Roscosmos and NASA signed an agreement on integrated flights of astronauts to the ISS last year in July. This week during a press conference, NASA said they would like to continue cross-flight spaceflights with Russia’s Roscosmos space agency in the future because they serve as an advantage to both space programs and for human spaceflights.

The multinational background of SpaceX Crew-6 is precious and makes it a better crew to go to space, NASA astronaut and mission specialist Warren Hoburg told Sputnik.

Cooperation between NASA and Roscosmos is incredible, with the two centers communicating every day on operations, astronaut Warren Hoburg told Sputnik.

Cosmonauts aboard a spacecraft get a great selection of meals, Hoburg said. Some food and pouches, Hoburg added, just need to be heated, while others require something more.

“Other food needs to be rehydrated so we inject hot water into the food pouch, and then let it rehydrate for a few minutes and then it’s ready to heat,” he said. They get everything from pastas to meatloaf to granola smoothies – there are hundreds of different menu items, he added.

Astronauts need carefully structured meals because weightlessness has a great impact on their bodies especially over longer periods. Muscle mass and bone density can be decreasing by about 20% and this could be an issue when they return back to Earth by having bone fractures.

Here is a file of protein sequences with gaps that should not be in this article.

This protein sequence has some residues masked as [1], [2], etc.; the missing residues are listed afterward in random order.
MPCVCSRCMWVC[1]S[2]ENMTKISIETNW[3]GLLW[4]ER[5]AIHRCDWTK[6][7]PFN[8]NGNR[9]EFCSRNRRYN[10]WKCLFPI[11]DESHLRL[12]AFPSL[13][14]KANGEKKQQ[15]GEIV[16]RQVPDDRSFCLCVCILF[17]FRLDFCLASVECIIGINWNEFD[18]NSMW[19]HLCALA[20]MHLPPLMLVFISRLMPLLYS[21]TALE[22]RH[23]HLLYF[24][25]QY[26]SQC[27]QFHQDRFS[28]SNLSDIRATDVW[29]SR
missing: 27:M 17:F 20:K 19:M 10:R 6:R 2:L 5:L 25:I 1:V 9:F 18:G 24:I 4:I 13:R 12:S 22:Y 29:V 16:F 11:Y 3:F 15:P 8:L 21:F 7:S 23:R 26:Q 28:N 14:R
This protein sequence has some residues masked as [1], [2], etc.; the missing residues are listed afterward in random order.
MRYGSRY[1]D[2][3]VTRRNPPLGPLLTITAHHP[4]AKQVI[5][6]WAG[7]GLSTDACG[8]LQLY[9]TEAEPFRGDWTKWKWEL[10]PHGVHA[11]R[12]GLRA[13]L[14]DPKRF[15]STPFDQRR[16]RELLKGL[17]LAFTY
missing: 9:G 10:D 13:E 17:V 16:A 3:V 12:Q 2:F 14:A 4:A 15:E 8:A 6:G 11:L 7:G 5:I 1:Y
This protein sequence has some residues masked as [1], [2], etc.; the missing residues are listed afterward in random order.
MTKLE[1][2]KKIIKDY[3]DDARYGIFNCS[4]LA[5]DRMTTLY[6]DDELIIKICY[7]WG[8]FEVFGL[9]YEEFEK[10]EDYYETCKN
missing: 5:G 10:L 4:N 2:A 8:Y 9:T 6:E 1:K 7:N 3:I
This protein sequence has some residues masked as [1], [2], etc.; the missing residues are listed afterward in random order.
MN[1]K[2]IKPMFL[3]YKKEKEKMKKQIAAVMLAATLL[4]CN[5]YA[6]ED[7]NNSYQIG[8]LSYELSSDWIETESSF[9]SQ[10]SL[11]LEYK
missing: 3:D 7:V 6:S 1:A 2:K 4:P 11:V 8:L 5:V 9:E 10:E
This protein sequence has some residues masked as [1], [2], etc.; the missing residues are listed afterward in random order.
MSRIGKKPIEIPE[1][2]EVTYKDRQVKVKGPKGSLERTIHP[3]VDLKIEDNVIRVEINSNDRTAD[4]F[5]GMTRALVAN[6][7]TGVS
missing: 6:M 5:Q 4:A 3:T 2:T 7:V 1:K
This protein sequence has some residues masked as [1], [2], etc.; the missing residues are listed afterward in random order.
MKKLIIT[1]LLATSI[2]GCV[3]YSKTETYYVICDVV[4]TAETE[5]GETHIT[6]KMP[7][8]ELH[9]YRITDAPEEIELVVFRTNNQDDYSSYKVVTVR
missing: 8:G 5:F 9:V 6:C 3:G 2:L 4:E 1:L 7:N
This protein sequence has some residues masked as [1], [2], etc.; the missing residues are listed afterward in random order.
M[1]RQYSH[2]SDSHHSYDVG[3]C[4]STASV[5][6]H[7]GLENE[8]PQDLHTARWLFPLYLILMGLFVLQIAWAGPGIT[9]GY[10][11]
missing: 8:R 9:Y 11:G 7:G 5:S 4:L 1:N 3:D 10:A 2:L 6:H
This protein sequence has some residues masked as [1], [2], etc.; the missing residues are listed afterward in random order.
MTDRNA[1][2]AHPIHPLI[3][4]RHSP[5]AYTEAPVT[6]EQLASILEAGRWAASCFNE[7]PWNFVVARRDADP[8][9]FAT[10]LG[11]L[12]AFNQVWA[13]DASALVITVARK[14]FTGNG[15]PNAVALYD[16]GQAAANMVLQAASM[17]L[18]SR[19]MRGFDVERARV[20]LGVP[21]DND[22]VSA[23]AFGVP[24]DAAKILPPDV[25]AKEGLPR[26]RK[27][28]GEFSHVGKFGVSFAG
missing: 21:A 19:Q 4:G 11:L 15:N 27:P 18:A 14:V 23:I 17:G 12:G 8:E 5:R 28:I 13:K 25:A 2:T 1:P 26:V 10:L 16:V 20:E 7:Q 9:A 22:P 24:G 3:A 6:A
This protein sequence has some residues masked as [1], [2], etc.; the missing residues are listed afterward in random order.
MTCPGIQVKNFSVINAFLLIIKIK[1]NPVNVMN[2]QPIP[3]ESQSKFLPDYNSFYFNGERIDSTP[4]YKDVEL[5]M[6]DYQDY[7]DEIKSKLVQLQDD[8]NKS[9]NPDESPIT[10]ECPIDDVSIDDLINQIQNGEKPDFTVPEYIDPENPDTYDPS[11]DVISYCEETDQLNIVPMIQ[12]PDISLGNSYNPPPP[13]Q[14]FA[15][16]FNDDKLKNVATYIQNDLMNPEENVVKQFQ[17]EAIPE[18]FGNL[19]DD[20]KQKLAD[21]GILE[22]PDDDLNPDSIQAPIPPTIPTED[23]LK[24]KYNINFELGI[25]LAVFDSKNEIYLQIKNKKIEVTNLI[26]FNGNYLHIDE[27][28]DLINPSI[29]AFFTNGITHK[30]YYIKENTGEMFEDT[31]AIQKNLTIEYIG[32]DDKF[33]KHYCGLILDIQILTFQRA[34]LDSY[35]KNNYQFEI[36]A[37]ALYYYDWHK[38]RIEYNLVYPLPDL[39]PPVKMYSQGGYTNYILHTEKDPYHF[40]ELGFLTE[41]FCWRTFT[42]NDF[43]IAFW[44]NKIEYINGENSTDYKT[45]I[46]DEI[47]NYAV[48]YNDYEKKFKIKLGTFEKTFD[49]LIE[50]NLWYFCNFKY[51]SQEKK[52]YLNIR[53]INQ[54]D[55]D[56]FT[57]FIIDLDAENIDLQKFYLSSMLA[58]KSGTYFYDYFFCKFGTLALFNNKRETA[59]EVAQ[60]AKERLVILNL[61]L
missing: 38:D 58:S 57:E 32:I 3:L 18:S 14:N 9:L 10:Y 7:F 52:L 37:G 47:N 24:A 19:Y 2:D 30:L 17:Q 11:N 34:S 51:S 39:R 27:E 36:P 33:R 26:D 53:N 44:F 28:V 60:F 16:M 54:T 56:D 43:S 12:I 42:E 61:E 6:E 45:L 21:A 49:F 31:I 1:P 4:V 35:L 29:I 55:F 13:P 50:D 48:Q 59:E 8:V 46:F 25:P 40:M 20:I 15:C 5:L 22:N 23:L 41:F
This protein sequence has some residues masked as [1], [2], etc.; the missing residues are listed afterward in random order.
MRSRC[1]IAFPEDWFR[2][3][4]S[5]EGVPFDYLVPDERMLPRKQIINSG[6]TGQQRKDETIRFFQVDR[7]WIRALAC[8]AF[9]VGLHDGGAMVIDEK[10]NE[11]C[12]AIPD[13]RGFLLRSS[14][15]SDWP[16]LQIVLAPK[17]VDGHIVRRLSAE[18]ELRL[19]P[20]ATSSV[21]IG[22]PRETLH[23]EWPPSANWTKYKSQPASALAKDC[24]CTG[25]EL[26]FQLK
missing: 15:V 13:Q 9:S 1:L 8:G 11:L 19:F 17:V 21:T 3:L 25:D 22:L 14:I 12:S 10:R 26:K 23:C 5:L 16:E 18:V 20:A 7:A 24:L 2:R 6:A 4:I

The change in taste also may occur – when we are on Earth, our body fluids are usually closer to our feet but when in space, they move freely throughout the bodies which can block sinuses and make the meals tasteless.

The International Space Station reportedly has a dining room with tables and chairs where the cosmonauts can strap themselves in to normalize the dining experience.

After working for Boeing until 2014 and finishing his PhD in electrical engineering and computer science, Hoburg became an assistant professor at MIT. He was selected to be an astronaut candidate in 2017. He was picked to be a SpaceX Crew-6 pilot in 2023.

Hoburg will be part of the four-man team that will be aboard the SpaceX Dragon spacecraft Crew-6 which is scheduled to launch February 26 from NASA’s Kennedy Space Center in Florida to the International Space Station. The duration of the mission will be 6 months.

Other members of the crew, apart from Hoburg, are: NASA astronaut and spacecraft commander Stephen Bowen, Roscosmos cosmonaut and mission specialist Andrey Fedyaev, and UAE astronaut and mission specialist Sultan Alneyadi.

Fedyaev will be the second Russian cosmonaut to board the US Crew Dragon spacecraft as part of the International Space Station integrated flights agreement. In October, the spacecraft carrying the Crew-5 mission team, including Russian cosmonaut Anna Kikina, successfully docked on the ISS.

The ISS is the biggest-ever-made structure ever put into orbit. It was created in 1998 by Russia, the United States, Canada, Japan, and the members of the European Space Agency (ESA).

Since 2000, the ISS has been permanently occupied by American and Russian-led crews to carry out as many experiments as possible at duration for about 6 months.